- Lourdes Vazquez, WFAA

In the last 24 hours, people around the world have expressed their condolences and shared their memories of the Dallas native.

DALLAS — Trinidad ‘Trini’ Lopez III died on Tuesday, August 11 in Palm Springs, Calif. The 83-year-old grew up in the neighborhood of “Little Mexico” now known as Uptown.

“My uncle has always been very healthy,” Lopez’s nephew Salvador Martinez said of his uncle’s unexpected death. The 64-year-old said it has been a difficult few days. In July, Lopez had gastrointestinal surgery and was sent home but later tested positive for COVID-19.

“We got to Facetime him a couple of times and they gave him the COVID antibodies on Sunday,” said Martinez. In Lopez’s last conversation with his family, he told them goodbye for now. His nephew says it was the most beautiful conversation.

Martinez emphasized that his uncle may have been a celebrity, but he was humble and family-oriented.

Martinez told WFAA that Lopez would always tell his nieces and nephews: “It’s nice to be important but it’s important to be nice.”

In the last 24 hours, people around the world have expressed their condolences and shared their memories of the Dallas native.

League of United Latin American Citizens (LULAC) president Domingo Garcia said via email:

“Here was a Latino performer ahead of his time who used his talents of voice and guitar to forever emblazon in us the songs, ‘If I Had a Hammer’ and ‘This Land is Your Land’ to champion the rights of the oppressed and the downtrodden.”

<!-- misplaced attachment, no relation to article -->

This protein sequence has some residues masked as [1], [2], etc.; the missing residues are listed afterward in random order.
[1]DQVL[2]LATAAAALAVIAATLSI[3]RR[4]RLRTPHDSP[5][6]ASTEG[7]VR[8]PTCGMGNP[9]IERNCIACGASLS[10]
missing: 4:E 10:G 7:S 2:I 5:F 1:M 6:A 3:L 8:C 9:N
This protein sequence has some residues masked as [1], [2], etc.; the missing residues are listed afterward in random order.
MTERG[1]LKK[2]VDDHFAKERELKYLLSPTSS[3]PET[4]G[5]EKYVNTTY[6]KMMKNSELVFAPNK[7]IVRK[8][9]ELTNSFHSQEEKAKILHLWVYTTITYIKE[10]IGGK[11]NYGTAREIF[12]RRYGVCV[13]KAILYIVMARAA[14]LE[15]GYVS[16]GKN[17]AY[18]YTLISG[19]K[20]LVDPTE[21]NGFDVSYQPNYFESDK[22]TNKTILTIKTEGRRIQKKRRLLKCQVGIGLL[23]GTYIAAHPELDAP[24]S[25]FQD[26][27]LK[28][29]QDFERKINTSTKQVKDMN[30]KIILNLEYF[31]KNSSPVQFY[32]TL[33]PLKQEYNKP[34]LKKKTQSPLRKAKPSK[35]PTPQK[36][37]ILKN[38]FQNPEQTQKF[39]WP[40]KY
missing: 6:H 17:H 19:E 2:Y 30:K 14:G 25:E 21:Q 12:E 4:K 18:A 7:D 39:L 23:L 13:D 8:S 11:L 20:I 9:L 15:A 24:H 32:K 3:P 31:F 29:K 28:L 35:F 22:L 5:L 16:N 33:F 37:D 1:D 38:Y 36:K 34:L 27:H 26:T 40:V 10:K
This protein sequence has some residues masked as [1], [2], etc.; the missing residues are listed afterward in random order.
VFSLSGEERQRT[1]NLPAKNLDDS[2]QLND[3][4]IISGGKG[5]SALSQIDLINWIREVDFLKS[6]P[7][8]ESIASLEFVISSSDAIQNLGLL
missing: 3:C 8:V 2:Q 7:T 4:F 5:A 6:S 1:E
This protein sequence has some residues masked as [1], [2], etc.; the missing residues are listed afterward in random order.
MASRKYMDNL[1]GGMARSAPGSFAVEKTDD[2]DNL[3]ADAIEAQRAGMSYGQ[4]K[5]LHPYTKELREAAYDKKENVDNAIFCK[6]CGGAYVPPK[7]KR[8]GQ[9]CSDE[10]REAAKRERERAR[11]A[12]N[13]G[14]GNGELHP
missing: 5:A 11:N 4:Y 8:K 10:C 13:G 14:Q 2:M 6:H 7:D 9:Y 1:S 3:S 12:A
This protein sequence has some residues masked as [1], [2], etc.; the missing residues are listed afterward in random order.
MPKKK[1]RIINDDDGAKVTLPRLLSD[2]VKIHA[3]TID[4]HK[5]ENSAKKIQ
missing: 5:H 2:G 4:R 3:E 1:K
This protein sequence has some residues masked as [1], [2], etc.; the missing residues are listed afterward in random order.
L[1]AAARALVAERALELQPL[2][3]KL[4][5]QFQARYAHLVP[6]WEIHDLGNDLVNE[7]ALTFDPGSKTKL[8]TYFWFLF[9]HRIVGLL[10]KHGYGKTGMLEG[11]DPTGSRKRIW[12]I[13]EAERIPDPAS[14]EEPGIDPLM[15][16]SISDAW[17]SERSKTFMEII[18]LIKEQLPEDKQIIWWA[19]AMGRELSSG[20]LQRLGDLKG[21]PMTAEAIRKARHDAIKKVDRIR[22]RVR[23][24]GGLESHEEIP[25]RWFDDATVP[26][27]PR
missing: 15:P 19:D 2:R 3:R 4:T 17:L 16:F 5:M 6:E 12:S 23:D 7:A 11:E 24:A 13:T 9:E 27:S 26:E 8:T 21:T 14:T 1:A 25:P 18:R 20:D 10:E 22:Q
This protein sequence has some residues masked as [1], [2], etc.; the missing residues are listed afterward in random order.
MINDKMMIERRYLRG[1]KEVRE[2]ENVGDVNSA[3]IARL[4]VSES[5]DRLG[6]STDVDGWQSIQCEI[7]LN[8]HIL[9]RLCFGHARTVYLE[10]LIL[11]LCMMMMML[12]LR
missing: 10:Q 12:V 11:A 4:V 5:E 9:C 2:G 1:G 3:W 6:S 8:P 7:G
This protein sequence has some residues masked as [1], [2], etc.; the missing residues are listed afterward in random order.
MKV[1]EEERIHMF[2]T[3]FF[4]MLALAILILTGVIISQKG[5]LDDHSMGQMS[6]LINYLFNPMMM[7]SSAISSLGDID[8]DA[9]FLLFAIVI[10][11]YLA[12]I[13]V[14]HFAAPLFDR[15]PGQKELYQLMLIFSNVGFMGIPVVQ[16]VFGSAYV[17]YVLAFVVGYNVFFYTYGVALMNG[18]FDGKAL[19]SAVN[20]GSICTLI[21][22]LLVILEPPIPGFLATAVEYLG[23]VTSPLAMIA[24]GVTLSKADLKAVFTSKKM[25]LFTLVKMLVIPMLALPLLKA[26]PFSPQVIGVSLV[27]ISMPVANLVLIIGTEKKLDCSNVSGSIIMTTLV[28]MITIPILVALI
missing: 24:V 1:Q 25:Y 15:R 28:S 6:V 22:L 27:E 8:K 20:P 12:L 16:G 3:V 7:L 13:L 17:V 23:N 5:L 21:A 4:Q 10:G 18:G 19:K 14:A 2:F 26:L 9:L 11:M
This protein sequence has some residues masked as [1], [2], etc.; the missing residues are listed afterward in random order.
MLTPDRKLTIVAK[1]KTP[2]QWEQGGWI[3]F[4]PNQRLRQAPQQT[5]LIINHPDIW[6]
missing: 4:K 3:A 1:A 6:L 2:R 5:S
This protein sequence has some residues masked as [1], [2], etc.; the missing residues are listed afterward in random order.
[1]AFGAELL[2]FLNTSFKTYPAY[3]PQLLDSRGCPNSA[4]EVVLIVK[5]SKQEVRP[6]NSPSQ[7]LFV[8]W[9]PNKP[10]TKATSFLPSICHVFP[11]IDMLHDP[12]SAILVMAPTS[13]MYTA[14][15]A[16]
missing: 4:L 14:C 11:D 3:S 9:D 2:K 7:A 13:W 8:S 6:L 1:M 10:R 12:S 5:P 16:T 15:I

President of The Dallas Mexican American Historical League (DMAHL) David Treviño said Lopez would “always be remembered as one of our favorite sons.”

In 2017, DMAHL and the Hispanic Organization for Genealogy and Research (HOGAR) paid tribute to Lopez as part of their “Música” exhibit. The world-renowned entertainer was also inducted into the Texas Musicians Hall of Fame in Irving. 

“He had been around the world, but he really appreciated that Dallas recognized him (in 2017),” said Jo Ann Cantu of HOGAR.

Treviño recalled Lopez’s reaction to the reception and said the musician expressed his gratitude to DMAHL for the wonderful reception and welcome he received from his hometown. The Dallas native was given a tour of his old Little Mexico barrio.

Friends and fans alike asked for autographs and some of his high school classmates brought their Crozier Tech high school yearbooks for him to sign.

“Trini was not only an international entertainer, singer, and actor, but a person that members of our Dallas Mexican-American community considered our friend,” said Treviño.

At a young age, Lopez learned to play the guitar, which would change his future. At 18, Lopez signed to King Records. According to the 83-year-old’s biography, record producers wanted him to change his last name, but the Dallas native said he would not.

Lopez sang and worked among the greats. He was a headliner for The Beatles. He befriended Buddy Holly and attributed his success to Frank Sinatra – Martinez said his uncle was able to sign an exclusive eight-year contract with Sinatra’s Reprise Records.

His first album became a hit worldwide and the song many mentioned to WFAA, “If I Had a Hammer,” was a No. 1 hit in 30 countries.

“His contributions to our Mexican-American heritage and culture will stand as an example of what can be accomplished with ganas [drive],” said Treviño. “He will always be remembered as our friend, neighbor and part of our community.”

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